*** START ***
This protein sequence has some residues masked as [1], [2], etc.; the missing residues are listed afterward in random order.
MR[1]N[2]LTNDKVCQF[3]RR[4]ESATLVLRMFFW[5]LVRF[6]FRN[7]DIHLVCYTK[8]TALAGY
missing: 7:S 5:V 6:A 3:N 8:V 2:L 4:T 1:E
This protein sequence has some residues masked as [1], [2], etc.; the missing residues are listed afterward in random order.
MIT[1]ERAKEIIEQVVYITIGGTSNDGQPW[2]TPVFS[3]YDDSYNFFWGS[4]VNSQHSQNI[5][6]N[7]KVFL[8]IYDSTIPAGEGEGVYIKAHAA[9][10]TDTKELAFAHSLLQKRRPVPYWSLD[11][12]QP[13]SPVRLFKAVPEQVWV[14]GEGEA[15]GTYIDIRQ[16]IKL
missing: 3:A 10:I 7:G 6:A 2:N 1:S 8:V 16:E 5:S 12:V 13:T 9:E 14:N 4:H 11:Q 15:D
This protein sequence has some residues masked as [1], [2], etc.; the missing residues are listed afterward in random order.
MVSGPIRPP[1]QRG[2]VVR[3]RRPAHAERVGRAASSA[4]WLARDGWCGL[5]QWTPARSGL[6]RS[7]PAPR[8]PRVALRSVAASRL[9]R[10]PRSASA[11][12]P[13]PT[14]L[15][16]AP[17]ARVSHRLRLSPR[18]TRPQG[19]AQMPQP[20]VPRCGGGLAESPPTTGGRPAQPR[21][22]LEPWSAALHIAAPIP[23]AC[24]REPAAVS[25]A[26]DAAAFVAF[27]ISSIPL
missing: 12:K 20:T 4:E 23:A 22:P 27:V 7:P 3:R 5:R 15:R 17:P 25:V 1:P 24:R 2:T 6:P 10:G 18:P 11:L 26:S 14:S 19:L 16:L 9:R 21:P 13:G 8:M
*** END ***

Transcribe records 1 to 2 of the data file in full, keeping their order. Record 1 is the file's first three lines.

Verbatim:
This protein sequence has some residues masked as [1], [2], etc.; the missing residues are listed afterward in random order.
MR[1]N[2]LTNDKVCQF[3]RR[4]ESATLVLRMFFW[5]LVRF[6]FRN[7]DIHLVCYTK[8]TALAGY
missing: 7:S 5:V 6:A 3:N 8:V 2:L 4:T 1:E
This protein sequence has some residues masked as [1], [2], etc.; the missing residues are listed afterward in random order.
MIT[1]ERAKEIIEQVVYITIGGTSNDGQPW[2]TPVFS[3]YDDSYNFFWGS[4]VNSQHSQNI[5][6]N[7]KVFL[8]IYDSTIPAGEGEGVYIKAHAA[9][10]TDTKELAFAHSLLQKRRPVPYWSLD[11][12]QP[13]SPVRLFKAVPEQVWV[14]GEGEA[15]GTYIDIRQ[16]IKL
missing: 3:A 10:I 7:G 6:A 2:N 1:S 8:V 16:E 5:S 12:V 13:T 9:E 14:N 4:H 11:Q 15:D